Monday, January 9

See you February 6...

I'm going to blog monthly for a while, with posts beginning on the first Mondays of the month, so I can focus on my "long-form" writing, as they call it. I have a number of essays that need some attention, and I can't wait to hole up and work.

Check back in a few weeks to see my Nana in Michigan or a gallery/home Kansas or maybe Tuxedo Park, New York, or...? I'll still be on Twitter and Facebook and, when I remember, Tumblr, and you're welcome to Follow or RT or Friend or Like.  

For now, please enjoy cake pops and Lucian Freud from my recent visit with author Adele Griffin, whose Brooklyn townhouse provides for some seriously glorious snooping.

Sunday, January 8

Dinner party in Chelsea

Friends Azi and Carrie hosted a fabulous dinner party last night--candles; wine; strands of pearls; tea candles (the lotus above reminded me of sculptures by Lee Bontecou (below), whose new work is currently at Freedman Gallery); Tom & Jerry water glasses; a perfectly cooked turkey that Carrie won when she blazed a Turkey Trot; lively guests, including a hedge fund manager whom I heard say worked in "mismanagement" (he actually said "risk management," ahem); an artist; a yoga teacher; Carrie singing Bryan Adams ballads in Chinese at 2 am; Azi with pens in his shirt pocket; flowers from Trader Joe's; not one but two kinds of potatoes; a full moon and full belly on the warm walk home.

Friday, January 6

Little girl's room

This little girl's room had me longing for single-digit age. In particular I fell for the giraffe in the corner, an eternal guest at the knee-high tea party. Other highlights: beautiful wallpaper in the bathroom (walking with geese and other country antics); a scalloped bookshelf; a piggy and crewelwork; pale pinkness; chifforobe; little girl things.

Thursday, January 5

Figment & a fur

Book party! As I mentioned earlier, Young Adult author Adele Griffin was hosting this event at her home for another YA author, Blake Nelson, whose novel Dream School was published by Figment in early December. Guests flooded the townhouse, while Edith, above, on all fours, stood guard of the desserts, as well as her buddy Blake, who was giving a toast. That's Adele, below left, with her friend, author Courtney Sheinmel.

Also below: A photo of the tops of people's heads, because I don't like posting faces without approval (plus, so many cocktails napkins and hors d'oeuvres and open mouths!); A. N. Devers in her famous fur coat once owned by Edward Gorey; one of many foursomes; "Hold still, Rob Spillman, I'm zooming to get a close-up of your flowers;" men and women alike, we all tried on that Gorey coat; we emptied the hot toddies, too; gift bags, yesss; a goodbye from the street.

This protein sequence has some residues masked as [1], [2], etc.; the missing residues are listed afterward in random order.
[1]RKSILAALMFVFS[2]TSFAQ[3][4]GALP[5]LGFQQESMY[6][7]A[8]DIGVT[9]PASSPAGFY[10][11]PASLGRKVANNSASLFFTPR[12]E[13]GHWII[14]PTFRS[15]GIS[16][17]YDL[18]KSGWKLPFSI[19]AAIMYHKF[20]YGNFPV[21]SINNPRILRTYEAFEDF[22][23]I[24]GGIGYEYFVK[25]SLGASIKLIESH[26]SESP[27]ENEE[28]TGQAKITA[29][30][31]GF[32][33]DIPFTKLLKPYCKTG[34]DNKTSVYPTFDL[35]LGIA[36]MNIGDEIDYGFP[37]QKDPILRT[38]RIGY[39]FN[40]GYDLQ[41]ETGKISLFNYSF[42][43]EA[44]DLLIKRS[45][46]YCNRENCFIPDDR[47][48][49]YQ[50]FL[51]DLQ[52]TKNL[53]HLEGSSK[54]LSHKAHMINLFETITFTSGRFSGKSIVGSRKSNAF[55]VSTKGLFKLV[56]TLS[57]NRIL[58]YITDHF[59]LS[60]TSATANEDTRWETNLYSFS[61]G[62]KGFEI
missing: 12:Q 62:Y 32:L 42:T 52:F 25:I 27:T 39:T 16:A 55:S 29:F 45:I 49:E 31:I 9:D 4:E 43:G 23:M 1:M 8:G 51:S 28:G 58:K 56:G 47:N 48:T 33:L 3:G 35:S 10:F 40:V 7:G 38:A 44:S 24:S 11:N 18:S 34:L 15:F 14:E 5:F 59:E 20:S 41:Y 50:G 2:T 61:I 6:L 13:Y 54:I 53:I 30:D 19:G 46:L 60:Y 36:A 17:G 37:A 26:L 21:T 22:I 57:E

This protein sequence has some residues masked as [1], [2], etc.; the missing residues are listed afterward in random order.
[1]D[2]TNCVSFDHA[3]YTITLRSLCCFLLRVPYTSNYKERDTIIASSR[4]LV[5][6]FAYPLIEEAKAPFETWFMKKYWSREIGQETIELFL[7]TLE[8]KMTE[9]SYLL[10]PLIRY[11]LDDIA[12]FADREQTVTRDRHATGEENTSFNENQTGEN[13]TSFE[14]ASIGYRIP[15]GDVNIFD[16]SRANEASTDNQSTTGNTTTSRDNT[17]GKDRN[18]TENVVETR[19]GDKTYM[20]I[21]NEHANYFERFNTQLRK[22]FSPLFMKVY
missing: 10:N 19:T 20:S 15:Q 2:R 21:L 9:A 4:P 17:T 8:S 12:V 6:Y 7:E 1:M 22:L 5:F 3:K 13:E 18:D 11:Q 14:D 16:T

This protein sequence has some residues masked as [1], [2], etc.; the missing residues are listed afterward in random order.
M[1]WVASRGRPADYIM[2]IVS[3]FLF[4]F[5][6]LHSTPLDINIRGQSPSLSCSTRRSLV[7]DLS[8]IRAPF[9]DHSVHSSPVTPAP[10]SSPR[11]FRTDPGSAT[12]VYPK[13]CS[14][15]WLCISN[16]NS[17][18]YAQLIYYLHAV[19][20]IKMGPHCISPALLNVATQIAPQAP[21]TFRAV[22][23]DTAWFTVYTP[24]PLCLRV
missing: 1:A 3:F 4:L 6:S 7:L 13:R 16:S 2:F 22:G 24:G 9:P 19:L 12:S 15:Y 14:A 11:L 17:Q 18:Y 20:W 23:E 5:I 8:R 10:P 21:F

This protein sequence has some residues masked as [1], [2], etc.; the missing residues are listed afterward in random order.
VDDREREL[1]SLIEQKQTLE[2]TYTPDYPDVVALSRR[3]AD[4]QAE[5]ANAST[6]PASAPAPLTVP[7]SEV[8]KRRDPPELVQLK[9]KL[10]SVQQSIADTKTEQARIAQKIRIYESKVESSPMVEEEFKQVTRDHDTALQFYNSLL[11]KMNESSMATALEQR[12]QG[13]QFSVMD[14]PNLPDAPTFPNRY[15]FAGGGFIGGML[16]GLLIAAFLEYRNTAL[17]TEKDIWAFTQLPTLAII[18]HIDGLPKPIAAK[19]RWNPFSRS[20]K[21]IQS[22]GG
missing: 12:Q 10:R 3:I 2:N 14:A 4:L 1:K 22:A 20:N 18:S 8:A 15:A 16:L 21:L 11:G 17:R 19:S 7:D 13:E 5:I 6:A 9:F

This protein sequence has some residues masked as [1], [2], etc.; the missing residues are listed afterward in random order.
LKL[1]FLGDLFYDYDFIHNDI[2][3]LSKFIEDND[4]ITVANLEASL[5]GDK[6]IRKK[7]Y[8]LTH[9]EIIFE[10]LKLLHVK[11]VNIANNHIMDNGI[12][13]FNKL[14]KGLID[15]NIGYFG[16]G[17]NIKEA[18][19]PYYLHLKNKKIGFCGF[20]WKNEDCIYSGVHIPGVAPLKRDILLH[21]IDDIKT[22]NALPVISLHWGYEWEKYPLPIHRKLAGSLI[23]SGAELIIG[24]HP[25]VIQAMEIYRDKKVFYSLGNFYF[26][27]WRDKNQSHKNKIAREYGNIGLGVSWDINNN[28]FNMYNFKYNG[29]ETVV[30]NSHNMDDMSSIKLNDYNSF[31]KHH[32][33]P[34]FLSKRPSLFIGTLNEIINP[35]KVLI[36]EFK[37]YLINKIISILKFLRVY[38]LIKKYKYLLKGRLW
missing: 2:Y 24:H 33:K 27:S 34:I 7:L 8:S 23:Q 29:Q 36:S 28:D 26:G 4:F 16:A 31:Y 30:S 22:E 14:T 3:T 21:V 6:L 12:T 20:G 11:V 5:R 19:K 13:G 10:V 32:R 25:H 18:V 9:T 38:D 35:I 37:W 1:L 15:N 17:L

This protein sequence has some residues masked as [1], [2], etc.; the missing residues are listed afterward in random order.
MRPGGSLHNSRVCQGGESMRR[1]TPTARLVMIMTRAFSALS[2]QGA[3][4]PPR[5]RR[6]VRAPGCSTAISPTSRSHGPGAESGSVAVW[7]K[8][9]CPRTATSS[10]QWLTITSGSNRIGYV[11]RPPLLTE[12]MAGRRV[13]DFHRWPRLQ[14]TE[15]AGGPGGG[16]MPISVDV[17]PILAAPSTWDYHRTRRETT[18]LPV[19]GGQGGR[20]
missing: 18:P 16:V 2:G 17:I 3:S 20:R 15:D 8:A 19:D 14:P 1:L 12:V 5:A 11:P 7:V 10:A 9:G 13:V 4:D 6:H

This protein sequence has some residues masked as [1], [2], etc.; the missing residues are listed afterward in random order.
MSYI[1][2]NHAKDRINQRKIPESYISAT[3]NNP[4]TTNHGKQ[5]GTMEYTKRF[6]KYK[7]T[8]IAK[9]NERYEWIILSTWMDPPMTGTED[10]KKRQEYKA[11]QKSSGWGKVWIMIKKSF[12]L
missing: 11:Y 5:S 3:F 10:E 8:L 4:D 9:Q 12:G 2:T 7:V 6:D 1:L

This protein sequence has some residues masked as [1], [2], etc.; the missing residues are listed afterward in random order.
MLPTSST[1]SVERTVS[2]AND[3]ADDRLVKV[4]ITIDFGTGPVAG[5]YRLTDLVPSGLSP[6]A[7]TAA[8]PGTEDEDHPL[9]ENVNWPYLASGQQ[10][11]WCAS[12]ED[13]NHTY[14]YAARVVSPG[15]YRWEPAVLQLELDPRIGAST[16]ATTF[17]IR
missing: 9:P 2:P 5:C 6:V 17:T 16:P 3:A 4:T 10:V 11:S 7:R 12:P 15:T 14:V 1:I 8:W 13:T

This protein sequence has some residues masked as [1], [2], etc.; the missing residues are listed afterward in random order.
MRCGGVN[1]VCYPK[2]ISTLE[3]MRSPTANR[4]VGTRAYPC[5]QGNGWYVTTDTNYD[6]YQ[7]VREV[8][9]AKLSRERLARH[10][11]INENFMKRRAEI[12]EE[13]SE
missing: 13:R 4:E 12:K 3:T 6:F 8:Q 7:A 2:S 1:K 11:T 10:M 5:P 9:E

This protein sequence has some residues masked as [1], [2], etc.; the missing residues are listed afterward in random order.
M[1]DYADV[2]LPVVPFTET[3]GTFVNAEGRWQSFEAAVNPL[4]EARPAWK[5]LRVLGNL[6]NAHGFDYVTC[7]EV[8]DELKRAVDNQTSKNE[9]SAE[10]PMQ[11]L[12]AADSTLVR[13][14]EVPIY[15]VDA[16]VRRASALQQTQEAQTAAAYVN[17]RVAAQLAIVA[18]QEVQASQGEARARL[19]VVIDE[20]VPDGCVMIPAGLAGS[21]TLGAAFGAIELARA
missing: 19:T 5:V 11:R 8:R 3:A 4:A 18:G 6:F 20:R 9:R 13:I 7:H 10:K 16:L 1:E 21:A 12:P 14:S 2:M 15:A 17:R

Tuesday, January 3

A moment with a doorknob...

When I walked into the living room, which I prefer to call the salon, I turned to put down my wine glass--on the marble-top table, yes, where the lamp's bear base (below) stood serious guard--and the doorknob caught my eye. It caught my eye because it was though it had moved, which it didn't, but I was moving, catching the knob in the light at different angles, and I realized it wasn't opaque but was translucent crystal the color of ox blood (or Pinot Noir, depending on the references). I knew this door knob! Oh...

Years ago, I was an editor at Western Interiors & Design, a wonderful, now defunct, contemporary design magazine (with an unfortunate name; the investors were already in). I produced a product column, calling in samples of new flooring, tiles, door hardware, what have you, and styling the shoot. I requested this specific doorknob from E. R. Butler & Co. in this specific shade. The knobs were so stunning, with their subtly shifting color, it turned out to be one of my favorite columns ever. How I hated returning this knob, folding it into tissue and sending it off in drab cardboard. I haven't forgotten its surprising heft, like holding the world in your hand.

I've examined the facets and the shank and the beveled escutcheon plate and everything, so I'm pretty sure it's a Butler, and resident Adele Griffin said her architects at Meyer Davis Studio were very excited about using them, too. Besides, Butler's patent on the attachment of a denticulated crystal knob to a keystoned brass socket dates to the 1830s, so put that in your pipe and smoke it.

I wandered around. A casual gorgeous weapon adorns a bookshelf; dimmer sconces; this awesome drawing by singer-songwriter-musician-artist Daniel Johnston of Hi, How Are You; leaves; pup Edith in downward dog; another one of those lovely chairs with crossed legs, ladylike.